Tag Archives: Vim

File Encodings in Vim

By default, You need to guide Vim to decode double-byte encodings like GBK and Big5. The default Vim configuration only works well with Unicode encodings including utf-8, utf-16, utf-16be etc..Edit your .vimrc file, add line like:

Now Vim is able to detect and decode GBK and Big5 encodings automatically. And according my experience, Vim respects utf-16 and utf-16be files only they have BOM byes. Otherwise, these files are wrongly decoded. In this case, you may want to manually reopen the file using a correct encoding. The Vim command like:

And Vim does not store BOM when saving by default. To enable/disable BOM saving, use:

I’ve attached a series of text files to learn the usage. These text file all contains string “123你好”, but saved in different encodings. Let’s list their code points first:

1 2 3
GBK 0x31 0x32 0x33 0xc4e3 0xbac3
Big5 0x31 0x32 0x33 0xa741 0xa66e
Unicode 0x31 0x32 0x33 0x4f60 0x597d
UTF-8 encoded 0x31 0x32 0x33 0xe4bda0 0xe5a5bd

And our hexdump’s here, note the byte order:

My test text files are here. More info:

Vim Tips in Ubuntu 10.04

The objective of this article is to make Vim your programmer’s editor.

First, a normal version of Vim should be installed to enable syntax highlighting. The default installation of Ubuntu 10.04 only contains a compact version “vim-tiny”:

Then copy a local vim configure file:

1. Line Number

Add line into the .vimrc file:

A similar command can be used to show/hide line number when editing on the fly:

Related help:

2. Tab-space Conversion

From the Vim help:

'tabstop' 'ts'          number  (default 8)
                        local to buffer
        Number of spaces that a  in the file counts for.  Also see
        |:retab| command, and 'softtabstop' option.

        Note: Setting 'tabstop' to any other value than 8 can make your file
        appear wrong in many places (e.g., when printing it).

        There are four main ways to use tabs in Vim:
        1. Always keep 'tabstop' at 8, set 'softtabstop' and 'shiftwidth' to 4
           (or 3 or whatever you prefer) and use 'noexpandtab'.  Then Vim
           will use a mix of tabs and spaces, but typing  and  will
           behave like a tab appears every 4 (or 3) characters.
        2. Set 'tabstop' and 'shiftwidth' to whatever you prefer and use
           'expandtab'.  This way you will always insert spaces.  The
           formatting will never be messed up when 'tabstop' is changed.
        3. Set 'tabstop' and 'shiftwidth' to whatever you prefer and use a
           |modeline| to set these values when editing the file again.  Only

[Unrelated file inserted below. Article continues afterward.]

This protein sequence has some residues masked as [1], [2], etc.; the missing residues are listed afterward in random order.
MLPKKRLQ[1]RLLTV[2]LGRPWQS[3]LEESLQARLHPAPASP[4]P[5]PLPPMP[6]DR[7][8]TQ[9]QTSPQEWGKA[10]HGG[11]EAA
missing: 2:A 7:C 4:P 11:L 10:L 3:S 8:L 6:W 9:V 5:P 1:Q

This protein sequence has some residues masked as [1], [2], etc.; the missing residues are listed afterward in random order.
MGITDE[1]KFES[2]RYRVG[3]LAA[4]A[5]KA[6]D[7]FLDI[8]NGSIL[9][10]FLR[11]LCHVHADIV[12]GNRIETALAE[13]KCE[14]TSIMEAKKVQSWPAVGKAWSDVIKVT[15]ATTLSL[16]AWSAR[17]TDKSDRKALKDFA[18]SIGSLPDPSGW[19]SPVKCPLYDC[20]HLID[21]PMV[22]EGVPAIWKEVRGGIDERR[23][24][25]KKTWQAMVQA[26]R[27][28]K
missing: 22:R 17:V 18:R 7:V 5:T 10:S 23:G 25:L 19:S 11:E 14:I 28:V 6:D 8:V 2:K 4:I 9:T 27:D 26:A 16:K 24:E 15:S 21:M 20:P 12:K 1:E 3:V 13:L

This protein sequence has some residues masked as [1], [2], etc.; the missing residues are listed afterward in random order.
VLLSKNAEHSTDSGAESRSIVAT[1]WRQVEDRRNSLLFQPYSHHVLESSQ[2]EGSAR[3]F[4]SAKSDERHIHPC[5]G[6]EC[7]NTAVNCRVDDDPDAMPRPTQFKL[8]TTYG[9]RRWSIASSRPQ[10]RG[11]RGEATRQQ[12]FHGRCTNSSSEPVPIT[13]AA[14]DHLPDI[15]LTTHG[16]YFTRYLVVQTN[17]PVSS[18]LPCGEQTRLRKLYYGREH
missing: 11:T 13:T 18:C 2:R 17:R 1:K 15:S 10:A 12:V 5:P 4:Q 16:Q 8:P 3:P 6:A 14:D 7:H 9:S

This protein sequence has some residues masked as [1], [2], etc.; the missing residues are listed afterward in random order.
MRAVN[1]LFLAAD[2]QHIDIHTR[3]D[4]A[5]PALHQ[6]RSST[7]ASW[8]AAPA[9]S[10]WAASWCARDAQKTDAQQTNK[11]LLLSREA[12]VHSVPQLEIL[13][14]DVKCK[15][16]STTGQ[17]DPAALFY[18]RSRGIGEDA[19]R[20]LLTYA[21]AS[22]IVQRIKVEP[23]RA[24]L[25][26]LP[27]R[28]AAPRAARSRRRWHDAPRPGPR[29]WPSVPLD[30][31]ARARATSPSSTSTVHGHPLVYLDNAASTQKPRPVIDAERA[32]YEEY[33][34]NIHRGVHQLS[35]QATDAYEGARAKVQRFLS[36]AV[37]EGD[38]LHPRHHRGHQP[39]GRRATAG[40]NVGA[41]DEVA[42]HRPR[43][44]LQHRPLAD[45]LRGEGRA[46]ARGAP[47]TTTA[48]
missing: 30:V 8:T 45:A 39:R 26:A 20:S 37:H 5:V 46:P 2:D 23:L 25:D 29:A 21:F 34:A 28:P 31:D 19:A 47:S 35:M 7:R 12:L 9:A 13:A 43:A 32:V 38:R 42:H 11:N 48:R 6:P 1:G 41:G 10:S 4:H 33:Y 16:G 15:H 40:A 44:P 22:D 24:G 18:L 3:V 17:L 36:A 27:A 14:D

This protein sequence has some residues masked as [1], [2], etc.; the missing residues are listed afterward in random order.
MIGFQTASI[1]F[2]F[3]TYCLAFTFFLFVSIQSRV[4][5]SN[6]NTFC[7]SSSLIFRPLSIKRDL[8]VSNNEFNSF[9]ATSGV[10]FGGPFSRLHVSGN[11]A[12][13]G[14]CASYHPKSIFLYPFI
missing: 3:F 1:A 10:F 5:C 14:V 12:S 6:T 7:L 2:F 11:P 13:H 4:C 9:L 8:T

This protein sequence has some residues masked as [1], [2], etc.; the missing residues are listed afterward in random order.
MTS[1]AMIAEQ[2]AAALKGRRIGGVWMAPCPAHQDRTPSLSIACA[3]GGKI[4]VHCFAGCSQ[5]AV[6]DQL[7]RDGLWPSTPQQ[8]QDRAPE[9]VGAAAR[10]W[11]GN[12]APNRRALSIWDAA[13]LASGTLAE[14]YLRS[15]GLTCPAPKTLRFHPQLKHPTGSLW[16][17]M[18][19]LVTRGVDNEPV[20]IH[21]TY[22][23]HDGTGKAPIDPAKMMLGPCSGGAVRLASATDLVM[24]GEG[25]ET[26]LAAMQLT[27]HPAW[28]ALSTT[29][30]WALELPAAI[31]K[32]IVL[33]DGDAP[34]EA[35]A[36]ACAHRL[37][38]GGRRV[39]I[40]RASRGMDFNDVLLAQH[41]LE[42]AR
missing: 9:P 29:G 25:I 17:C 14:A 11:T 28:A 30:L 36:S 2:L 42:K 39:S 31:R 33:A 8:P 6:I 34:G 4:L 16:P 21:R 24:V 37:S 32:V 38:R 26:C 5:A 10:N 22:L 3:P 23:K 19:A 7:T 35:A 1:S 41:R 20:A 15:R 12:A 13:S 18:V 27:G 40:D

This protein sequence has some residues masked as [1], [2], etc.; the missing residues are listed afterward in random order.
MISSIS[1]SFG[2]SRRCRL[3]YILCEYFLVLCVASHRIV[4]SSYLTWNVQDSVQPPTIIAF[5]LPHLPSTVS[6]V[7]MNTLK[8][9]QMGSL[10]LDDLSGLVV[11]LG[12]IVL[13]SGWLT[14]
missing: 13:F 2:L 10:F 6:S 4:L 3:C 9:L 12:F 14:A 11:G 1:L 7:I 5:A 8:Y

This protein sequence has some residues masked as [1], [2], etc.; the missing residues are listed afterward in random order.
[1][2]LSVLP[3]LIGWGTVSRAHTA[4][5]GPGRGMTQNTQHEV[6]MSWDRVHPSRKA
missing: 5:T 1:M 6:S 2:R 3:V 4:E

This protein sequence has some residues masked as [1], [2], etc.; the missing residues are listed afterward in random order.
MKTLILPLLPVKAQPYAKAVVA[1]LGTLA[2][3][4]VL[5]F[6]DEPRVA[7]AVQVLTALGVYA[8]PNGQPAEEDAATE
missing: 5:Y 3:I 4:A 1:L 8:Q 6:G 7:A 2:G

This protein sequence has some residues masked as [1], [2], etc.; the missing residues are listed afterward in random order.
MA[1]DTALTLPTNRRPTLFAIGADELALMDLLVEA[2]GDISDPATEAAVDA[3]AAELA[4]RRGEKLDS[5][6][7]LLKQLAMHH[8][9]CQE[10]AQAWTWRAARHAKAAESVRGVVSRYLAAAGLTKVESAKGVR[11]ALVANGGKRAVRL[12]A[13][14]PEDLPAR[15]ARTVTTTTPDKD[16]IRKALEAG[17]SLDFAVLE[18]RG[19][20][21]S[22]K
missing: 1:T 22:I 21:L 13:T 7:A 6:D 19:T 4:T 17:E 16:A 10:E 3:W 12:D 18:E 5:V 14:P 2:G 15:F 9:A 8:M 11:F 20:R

works when using Vim to edit the file.
        4. Always set 'tabstop' and 'shiftwidth' to the same value, and
           'noexpandtab'.  This should then work (for initial indents only)
           for any tabstop setting that people use.  It might be nice to have
           tabs after the first non-blank inserted as spaces if you do this
           though.  Otherwise aligned comments will be wrong when 'tabstop' is
           changed.

I will choose to use the 2nd approach, so add:

The auto-indent feature is also useful:

When setting expandtab, a real tab can be input by <Ctrl-v>_<Tab>

Related help:

3. Option ‘modeline’:

If you start editing a new file, and the ‘modeline’ option is on, a number of lines at the beginning and end of the file are checked for modelines. This is simply enabled by adding:

Your C/C++ comment may look like one of the following:

And likely, the Python comments:

Here, ai, et, ts and sw are just abbreviations. And expandtab is an option only in Vim, not Vi.

Read related help by typing:

4. Using Taglist:

There are lots of useful scripts in the Vim website that we can use. But Actually, Ubuntu repository also has some of them included:

After installation, these scripts are just downloaded, but not installed for your Vim. We list available script by typing:

Output on Lucid 10.04:

The Taglist plugin is described here, while OmniCppComplete plugin in next section. Both of them make use of ctags utility. Install it first:

Now install the Taglist plugin to your Vim:

When editing a supported file type, Show the taglist window can be opened by one of the following:

Move your cursor between windows by <Ctrl-w>_w as usual. You may want to add a shortcut to toggle this feature. Add lines to your .vimrc file per official document:

When your cursor hovers on a function, <Ctrl-]> takes you to its declaration, while <Ctrl-t> takes you back.

More help:

5. Using OmniCppComplete:

Vim include basic support for code completion. The simplest way is to use <Ctrl-p>. Vim will search your include headers and do insertion. See the screenshot:

vim_ctrlp

The include search path can be set by:

More help info:

Next, Vim provides basic C language completion using ctags. No C++ is supported. Additional languages script can be found in Vim’s autoload directory, say /usr/share/vim/vim72/autoload. But you should generate necessary ctags index files first. For libc6 header files:

And add lines to .vimrc file:

Omni completion can be issued by <Ctrl-x>_<Ctrl-o>.

Screenshot showing function prototype:

vim_omni_c1

Screenshot showing struct member completion:

vim_omni_c2

More help info:

Note, the ccomplete does not work well in C++ completion. So we need to install OmniCppComplete plugin:

Generate ctags index for libstdc++ and qt4:

And add lines to .vimrc file:

You may encounter problems when completing STL functions. Refer to :help omnicpp-faq and find the solution. Anyway, it works all good for me. Here’re screenshots showing STL and Qt code completion:

vim_omni_cpp1

vim_omni_cpp2

!!!NOTE!!! : The tags file for current file must be generated for OmniCppComplete to work. I’ve set Ctrl+F12 as the accelerate key. Otherwise, you’ll get “Pattern not found” error. More help:

Finally, the list of lines adding to my .vimrc file: